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history of the camera
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A Short History Of The Camera - The Psychedelic World Of Fluorescence Photography
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A Short History Of the Camera  -  The Psychedelic World Of Fluorescence Photography

Of all visually-striking radiation in the spectrum, none other take its unique place in the history of the camera, beginning in 1801 with Johann Wilhelm Ritter, who discovered the ultraviolet spectrum and surreal world behind its door.

What is ultraviolet light anyway? In this article we will discover what this is and how it ties with fluorescence photography.

Why Can't We See Ultraviolet Light?

We simply can’t see this spectrum because it lies just outside of the deepest violet within our visual detection.

However, there be those who will deny that ultraviolet light can’t be seen with the human eye because it simply shows in luminous materials. What is experienced is an eerie glow emitting psychedelically in the presence of black light and the absence of most white light.

What is actually happening is that objects (at rest i.e. no radiation coming in or going out of an object is called a “black body,) absorb light energy, and due to its properties, emits light at a different frequency.

In the case of fluorescence, this is exactly the process. Can we see ultraviolet light? Never!

What we are seeing under black light is ultraviolet light (which we can’t see) penetrating surfaces in the room. The output is white light in varying frequencies being luminously excited, and results in the striking visuals we see evidently coming from objects. What we perceive is correct. The light is emitting from the objects whilst they are being exposed to the UV light source.

Why do we see the deep purples and violets in black light? Is this ultraviolet light? Violet light, especially in its deepest regions, can cause visual effects in themselves which can be almost perceived as “psychedelic,” and with little wonder, the neighboring ultraviolet radiation, as in other specific places in the electromagnetic spectrum, causes fluorescence.

This is different than the very tiny remnant of visually-detectable violet light (deliberately included in the field of spectrum of the lamp) The ultraviolet light is actually massively more intense...yet we can’t see it (massive as it is in black light lamps, it is at safe levels.) Our atmosphere protects us from the UV spectrum. This spectrum, in itself, has several frequencies that are used in different applications. UV is a harmful radiation and is cancer-causing if not respected. Since the cathode ray tube and UV are closely-related, the earliest tubes (including early television sets) did their part in frying brains.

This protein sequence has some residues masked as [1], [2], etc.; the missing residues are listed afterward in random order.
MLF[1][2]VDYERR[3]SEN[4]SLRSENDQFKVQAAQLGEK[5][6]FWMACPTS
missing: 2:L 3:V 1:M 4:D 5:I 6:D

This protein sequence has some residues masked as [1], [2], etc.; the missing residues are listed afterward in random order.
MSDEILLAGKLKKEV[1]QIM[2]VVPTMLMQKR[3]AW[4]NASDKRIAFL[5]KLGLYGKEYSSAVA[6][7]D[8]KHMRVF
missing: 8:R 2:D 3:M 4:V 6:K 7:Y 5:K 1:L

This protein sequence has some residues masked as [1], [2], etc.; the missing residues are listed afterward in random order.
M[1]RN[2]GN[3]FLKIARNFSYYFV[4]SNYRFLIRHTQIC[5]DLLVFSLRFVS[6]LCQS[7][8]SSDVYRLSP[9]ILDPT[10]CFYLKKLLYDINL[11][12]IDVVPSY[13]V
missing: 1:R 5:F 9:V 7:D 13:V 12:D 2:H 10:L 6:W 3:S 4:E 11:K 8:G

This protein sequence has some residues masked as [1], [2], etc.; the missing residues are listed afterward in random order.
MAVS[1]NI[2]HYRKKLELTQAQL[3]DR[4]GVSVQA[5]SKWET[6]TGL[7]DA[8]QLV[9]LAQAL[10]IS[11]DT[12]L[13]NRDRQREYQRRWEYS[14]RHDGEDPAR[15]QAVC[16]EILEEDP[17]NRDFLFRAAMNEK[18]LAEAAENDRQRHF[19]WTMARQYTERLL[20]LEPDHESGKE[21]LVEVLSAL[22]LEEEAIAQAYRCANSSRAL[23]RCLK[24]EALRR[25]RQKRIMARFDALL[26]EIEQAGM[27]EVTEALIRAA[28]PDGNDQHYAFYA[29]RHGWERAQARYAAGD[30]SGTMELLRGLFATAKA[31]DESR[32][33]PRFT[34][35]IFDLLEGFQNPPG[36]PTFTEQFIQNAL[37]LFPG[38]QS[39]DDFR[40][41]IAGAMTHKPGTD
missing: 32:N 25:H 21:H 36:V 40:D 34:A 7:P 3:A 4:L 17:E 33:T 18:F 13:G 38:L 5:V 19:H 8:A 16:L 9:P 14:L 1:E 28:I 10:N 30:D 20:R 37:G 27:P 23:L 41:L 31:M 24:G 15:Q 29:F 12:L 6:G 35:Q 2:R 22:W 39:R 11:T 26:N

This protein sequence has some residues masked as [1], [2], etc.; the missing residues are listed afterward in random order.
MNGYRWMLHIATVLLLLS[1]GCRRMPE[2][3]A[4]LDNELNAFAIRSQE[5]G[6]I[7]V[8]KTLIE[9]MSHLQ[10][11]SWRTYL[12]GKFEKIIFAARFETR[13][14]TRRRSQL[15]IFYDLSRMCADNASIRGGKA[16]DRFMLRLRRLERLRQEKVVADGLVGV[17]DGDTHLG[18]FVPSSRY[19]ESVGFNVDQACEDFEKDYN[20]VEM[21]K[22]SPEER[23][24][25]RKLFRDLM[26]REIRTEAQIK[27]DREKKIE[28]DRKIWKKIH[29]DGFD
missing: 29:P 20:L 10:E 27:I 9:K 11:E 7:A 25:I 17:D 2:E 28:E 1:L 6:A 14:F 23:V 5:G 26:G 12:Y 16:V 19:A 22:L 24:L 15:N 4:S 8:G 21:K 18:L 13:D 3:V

Fluorescence Is Photographically Possible

Certain radiations (including ultraviolet) can be used to excite fluorescence in an object and that fluorescence can be photographed. Any radiation that is emitting from an object is said to be fluorescent and its output is manifested. Our fluorescent lighting operates on this principle, though instead of UV light interacting with a solid, the fluorescence occurs in a gas, creating a healthier, cost-effective light source. It is certainly photographable and shows as white light.

Another, more direct application of UV photography involves the use of straight UV lighting on the subject and no white light at all. This approach does not target fluorescence, but mere reflection, making this process truer but not as spectacular as fluorescence. The output (of a human face for example) shows more glossiness, with pigments in the skin which normally don’t show up, plainly evident. Other than the showing up of pigments and texture, the photographs actually look almost normal.

Things Do Not Appear As They Are

Certainly a known fact since ancient times, humans have always been aware of things in the environment that are invisible, yet unmistakably there. We can’t see infrared, but we can feel the heat. We can’t see ultraviolet radiation but we can certainly feel it when it burns us.

Objects light years across, such as the many nebulae in space, have been invisible to us until very recently with the new camera technologies that we have today. Things we are finding today, with the aid of UV radiation, have entirely redefined the universe as we know it.

To Recap the Above:

  • We cannot see ultraviolet light. What we do see are material’s emissions or fluorescence in visible light, an action caused by the UV light striking and being absorbed by the matter.
  • UV radiation is photographable. Can be done two ways: direct UV on the subject, hence reflective, and/or by using fluorescence photography.
  • Things in the universe are not what they appear in white light. UV radiation allows us to see incredibly large fields of matter once invisible to us.

UV lighting and fluorescence photography are extremely fascinating and much easier to delve into these days with the highly adaptable camera outfits available unlike any other time before.


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